Kodak files for bankruptcy

The company says it has new financing and can continue operating while it restructures.

By Kim Peterson Jan 19, 2012 2:27AM
Image: Woman with camera (© Corbis)It's the end of an era for Eastman Kodak. The legendary American company said early Thursday it has filed for Chapter 11 bankruptcy protection, unable to shore up the cash it needs to continue operating.

The stock has been delisted from the New York Stock Exchange. Its shares were falling in over-the-counter trading Thursday under the new symbol EKDKQ.

The 131-year-old company had been trying desperately to sell its huge collection of digital-imaging patents, saying it needed the money to survive. The company's future essentially hinged on that sale. If it didn't come through -- and it looks like it didn't -- bankruptcy was all but assured.

Kodak will now reorganize its business in hopes of bolstering its liquidity and settling some longstanding liabilities. The company wants to focus on its most valuable business lines and expects to complete the restructuring in 2013. About 75% of its revenue last year was from its digital businesses.

Kodak says it has enough money to keep operating during the bankruptcy and emphasizes that it will continue offering products and services. Employees will still be paid. The company has obtained $950 million in financing from Citigroup (C) with an 18-month maturity date.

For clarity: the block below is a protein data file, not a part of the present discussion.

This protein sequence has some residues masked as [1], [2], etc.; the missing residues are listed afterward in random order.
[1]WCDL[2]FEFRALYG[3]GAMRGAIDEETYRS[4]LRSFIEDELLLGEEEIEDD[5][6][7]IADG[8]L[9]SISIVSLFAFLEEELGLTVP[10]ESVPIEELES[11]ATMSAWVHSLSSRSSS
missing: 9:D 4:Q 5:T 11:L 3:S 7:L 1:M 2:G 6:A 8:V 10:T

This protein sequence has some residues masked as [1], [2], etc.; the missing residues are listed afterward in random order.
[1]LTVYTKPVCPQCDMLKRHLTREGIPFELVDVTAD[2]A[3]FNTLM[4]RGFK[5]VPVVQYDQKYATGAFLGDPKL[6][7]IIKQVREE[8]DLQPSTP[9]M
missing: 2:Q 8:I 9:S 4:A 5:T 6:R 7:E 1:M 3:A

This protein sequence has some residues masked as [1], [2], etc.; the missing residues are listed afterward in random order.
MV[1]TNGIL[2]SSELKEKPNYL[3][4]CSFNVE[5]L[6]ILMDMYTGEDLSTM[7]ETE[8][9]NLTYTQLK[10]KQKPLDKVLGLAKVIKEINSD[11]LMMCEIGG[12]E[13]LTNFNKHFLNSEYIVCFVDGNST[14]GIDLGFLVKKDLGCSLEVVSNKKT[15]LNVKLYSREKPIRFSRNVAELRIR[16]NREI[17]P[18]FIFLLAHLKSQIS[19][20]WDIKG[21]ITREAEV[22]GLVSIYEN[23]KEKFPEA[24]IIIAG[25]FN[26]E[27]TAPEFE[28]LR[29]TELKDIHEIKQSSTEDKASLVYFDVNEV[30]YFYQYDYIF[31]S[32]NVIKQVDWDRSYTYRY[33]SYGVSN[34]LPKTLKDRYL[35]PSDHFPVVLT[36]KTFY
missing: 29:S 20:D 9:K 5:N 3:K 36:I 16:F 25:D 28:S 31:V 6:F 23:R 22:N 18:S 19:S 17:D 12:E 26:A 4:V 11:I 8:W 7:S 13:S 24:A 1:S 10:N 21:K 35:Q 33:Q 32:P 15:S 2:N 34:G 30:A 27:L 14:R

One of Kodak's biggest problems was that it held stubbornly to its legacy film businesses and waited too long to embrace digital technology. The company has finally come around, and it wants to continue that digital push. It has begun closing manufacturing plants and film processing labs, finally saying goodbye to the traditional operations that were no longer profitable.

After trying unsuccessfully to profit from digital cameras and online photo-sharing tools like EasyShare, Kodak now sees its future in the printer business, both in home photo printers and commercial high-speed presses. Kodak is pouring money into the business in hopes of making it successful. Its digital-imaging unit lost $90 million in the third quarter.